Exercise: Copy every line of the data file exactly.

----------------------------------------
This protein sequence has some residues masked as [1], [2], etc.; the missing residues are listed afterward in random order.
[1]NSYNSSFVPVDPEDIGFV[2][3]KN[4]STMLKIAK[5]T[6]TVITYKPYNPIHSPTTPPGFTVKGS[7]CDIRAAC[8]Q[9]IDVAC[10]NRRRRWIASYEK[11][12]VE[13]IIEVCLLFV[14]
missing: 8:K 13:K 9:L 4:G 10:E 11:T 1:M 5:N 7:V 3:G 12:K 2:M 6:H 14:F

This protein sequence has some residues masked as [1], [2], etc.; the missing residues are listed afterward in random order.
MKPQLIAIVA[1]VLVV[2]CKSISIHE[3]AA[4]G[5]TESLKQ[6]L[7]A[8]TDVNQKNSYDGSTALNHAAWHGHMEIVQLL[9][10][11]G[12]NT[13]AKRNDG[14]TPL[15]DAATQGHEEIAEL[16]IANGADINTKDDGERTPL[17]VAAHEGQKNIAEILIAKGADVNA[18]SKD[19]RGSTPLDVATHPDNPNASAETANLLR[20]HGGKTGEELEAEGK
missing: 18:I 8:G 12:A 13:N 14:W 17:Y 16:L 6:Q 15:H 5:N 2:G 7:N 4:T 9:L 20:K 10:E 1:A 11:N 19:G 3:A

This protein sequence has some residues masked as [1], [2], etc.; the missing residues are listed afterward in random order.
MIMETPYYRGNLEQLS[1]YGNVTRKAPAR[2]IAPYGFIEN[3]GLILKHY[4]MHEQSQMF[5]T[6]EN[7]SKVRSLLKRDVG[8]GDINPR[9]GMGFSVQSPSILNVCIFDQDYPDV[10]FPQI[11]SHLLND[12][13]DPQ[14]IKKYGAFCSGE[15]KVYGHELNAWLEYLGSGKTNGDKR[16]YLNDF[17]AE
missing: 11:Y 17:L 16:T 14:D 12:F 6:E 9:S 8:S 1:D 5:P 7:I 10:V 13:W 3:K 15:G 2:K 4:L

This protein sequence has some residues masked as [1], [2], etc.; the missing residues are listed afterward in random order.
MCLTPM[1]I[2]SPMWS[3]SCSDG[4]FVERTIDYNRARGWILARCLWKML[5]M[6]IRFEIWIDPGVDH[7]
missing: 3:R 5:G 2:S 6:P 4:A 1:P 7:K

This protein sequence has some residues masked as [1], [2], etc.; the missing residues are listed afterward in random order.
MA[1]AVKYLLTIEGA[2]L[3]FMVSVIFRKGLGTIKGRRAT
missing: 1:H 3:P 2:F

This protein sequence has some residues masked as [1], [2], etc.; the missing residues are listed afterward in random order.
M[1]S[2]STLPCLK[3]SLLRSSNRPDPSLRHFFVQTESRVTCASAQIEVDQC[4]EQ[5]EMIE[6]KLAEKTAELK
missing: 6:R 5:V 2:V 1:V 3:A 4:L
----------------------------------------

This protein sequence has some residues masked as [1], [2], etc.; the missing residues are listed afterward in random order.
[1]NSYNSSFVPVDPEDIGFV[2][3]KN[4]STMLKIAK[5]T[6]TVITYKPYNPIHSPTTPPGFTVKGS[7]CDIRAAC[8]Q[9]IDVAC[10]NRRRRWIASYEK[11][12]VE[13]IIEVCLLFV[14]
missing: 8:K 13:K 9:L 4:G 10:E 11:T 1:M 5:N 7:V 3:G 12:K 2:M 6:H 14:F

This protein sequence has some residues masked as [1], [2], etc.; the missing residues are listed afterward in random order.
MKPQLIAIVA[1]VLVV[2]CKSISIHE[3]AA[4]G[5]TESLKQ[6]L[7]A[8]TDVNQKNSYDGSTALNHAAWHGHMEIVQLL[9][10][11]G[12]NT[13]AKRNDG[14]TPL[15]DAATQGHEEIAEL[16]IANGADINTKDDGERTPL[17]VAAHEGQKNIAEILIAKGADVNA[18]SKD[19]RGSTPLDVATHPDNPNASAETANLLR[20]HGGKTGEELEAEGK
missing: 18:I 8:G 12:A 13:N 14:W 17:Y 16:L 6:Q 15:H 5:N 2:G 7:N 4:T 9:L 20:K 10:E 1:A 11:N 19:G 3:A

This protein sequence has some residues masked as [1], [2], etc.; the missing residues are listed afterward in random order.
MIMETPYYRGNLEQLS[1]YGNVTRKAPAR[2]IAPYGFIEN[3]GLILKHY[4]MHEQSQMF[5]T[6]EN[7]SKVRSLLKRDVG[8]GDINPR[9]GMGFSVQSPSILNVCIFDQDYPDV[10]FPQI[11]SHLLND[12][13]DPQ[14]IKKYGAFCSGE[15]KVYGHELNAWLEYLGSGKTNGDKR[16]YLNDF[17]AE
missing: 11:Y 17:L 16:T 14:D 12:F 6:E 9:S 8:S 1:D 5:P 7:I 10:V 13:W 3:K 15:G 2:K 4:L

This protein sequence has some residues masked as [1], [2], etc.; the missing residues are listed afterward in random order.
MCLTPM[1]I[2]SPMWS[3]SCSDG[4]FVERTIDYNRARGWILARCLWKML[5]M[6]IRFEIWIDPGVDH[7]
missing: 3:R 5:G 2:S 6:P 4:A 1:P 7:K

This protein sequence has some residues masked as [1], [2], etc.; the missing residues are listed afterward in random order.
MA[1]AVKYLLTIEGA[2]L[3]FMVSVIFRKGLGTIKGRRAT
missing: 1:H 3:P 2:F

This protein sequence has some residues masked as [1], [2], etc.; the missing residues are listed afterward in random order.
M[1]S[2]STLPCLK[3]SLLRSSNRPDPSLRHFFVQTESRVTCASAQIEVDQC[4]EQ[5]EMIE[6]KLAEKTAELK
missing: 6:R 5:V 2:V 1:V 3:A 4:L